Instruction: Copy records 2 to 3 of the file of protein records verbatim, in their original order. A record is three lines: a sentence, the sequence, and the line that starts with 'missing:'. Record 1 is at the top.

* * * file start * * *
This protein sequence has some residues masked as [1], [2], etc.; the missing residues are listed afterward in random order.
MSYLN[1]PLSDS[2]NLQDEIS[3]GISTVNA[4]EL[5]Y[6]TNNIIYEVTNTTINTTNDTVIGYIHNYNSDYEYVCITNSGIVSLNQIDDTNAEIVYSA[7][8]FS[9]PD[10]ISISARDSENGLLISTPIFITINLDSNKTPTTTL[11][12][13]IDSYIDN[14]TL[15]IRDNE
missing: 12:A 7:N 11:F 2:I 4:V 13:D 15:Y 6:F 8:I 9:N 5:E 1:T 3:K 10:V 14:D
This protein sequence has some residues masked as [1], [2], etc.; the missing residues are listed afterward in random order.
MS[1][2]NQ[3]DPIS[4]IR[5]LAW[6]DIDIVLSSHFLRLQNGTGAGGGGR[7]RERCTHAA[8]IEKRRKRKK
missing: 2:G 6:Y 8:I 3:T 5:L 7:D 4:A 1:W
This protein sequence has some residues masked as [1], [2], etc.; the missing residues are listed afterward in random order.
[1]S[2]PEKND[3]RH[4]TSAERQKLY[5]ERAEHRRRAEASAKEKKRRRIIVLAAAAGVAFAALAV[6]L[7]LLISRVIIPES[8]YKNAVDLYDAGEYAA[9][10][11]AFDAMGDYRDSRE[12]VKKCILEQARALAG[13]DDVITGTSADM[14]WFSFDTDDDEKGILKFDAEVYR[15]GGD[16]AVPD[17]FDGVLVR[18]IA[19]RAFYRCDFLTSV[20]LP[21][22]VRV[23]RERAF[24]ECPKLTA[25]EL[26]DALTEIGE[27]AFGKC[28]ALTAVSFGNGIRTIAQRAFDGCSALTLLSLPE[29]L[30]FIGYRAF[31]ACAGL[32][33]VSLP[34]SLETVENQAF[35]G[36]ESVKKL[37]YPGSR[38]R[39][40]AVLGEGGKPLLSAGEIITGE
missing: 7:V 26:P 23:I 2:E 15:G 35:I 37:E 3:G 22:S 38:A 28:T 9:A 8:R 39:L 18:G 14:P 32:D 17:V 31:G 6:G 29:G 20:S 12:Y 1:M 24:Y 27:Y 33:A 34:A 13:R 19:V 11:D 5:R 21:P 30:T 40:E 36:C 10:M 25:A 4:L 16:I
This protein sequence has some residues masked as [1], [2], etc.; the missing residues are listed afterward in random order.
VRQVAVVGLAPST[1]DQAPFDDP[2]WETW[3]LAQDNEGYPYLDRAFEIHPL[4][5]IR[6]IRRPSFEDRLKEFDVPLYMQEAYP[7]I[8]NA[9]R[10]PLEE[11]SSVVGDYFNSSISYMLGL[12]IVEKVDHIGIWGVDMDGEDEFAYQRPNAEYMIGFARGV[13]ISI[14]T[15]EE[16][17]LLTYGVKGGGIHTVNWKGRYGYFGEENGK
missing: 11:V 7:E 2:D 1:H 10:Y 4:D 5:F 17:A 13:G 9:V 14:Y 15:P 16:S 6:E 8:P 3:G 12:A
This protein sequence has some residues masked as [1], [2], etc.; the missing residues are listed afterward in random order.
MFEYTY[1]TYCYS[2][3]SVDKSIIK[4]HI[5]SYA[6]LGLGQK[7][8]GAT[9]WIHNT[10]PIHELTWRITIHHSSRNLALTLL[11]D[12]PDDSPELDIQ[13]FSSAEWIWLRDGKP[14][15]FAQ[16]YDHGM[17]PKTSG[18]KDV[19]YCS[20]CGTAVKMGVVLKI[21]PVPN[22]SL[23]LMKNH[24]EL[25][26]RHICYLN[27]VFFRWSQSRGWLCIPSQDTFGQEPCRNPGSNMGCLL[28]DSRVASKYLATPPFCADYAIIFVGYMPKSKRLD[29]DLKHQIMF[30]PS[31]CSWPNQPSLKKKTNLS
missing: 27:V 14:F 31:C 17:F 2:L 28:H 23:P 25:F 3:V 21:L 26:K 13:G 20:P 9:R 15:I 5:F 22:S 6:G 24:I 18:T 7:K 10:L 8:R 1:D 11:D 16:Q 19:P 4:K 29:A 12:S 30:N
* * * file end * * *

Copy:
This protein sequence has some residues masked as [1], [2], etc.; the missing residues are listed afterward in random order.
MS[1][2]NQ[3]DPIS[4]IR[5]LAW[6]DIDIVLSSHFLRLQNGTGAGGGGR[7]RERCTHAA[8]IEKRRKRKK
missing: 2:G 6:Y 8:I 3:T 5:L 7:D 4:A 1:W
This protein sequence has some residues masked as [1], [2], etc.; the missing residues are listed afterward in random order.
[1]S[2]PEKND[3]RH[4]TSAERQKLY[5]ERAEHRRRAEASAKEKKRRRIIVLAAAAGVAFAALAV[6]L[7]LLISRVIIPES[8]YKNAVDLYDAGEYAA[9][10][11]AFDAMGDYRDSRE[12]VKKCILEQARALAG[13]DDVITGTSADM[14]WFSFDTDDDEKGILKFDAEVYR[15]GGD[16]AVPD[17]FDGVLVR[18]IA[19]RAFYRCDFLTSV[20]LP[21][22]VRV[23]RERAF[24]ECPKLTA[25]EL[26]DALTEIGE[27]AFGKC[28]ALTAVSFGNGIRTIAQRAFDGCSALTLLSLPE[29]L[30]FIGYRAF[31]ACAGL[32][33]VSLP[34]SLETVENQAF[35]G[36]ESVKKL[37]YPGSR[38]R[39][40]AVLGEGGKPLLSAGEIITGE
missing: 7:V 26:P 23:I 2:E 15:G 35:I 37:E 3:G 22:S 38:A 28:T 9:A 8:R 39:L 18:G 14:P 32:D 17:V 31:G 6:G 29:G 20:S 12:Y 1:M 24:Y 27:Y 33:A 34:A 13:R 19:V 11:D 5:R 21:P 30:T 40:E 36:C 10:M 25:A 4:L 16:I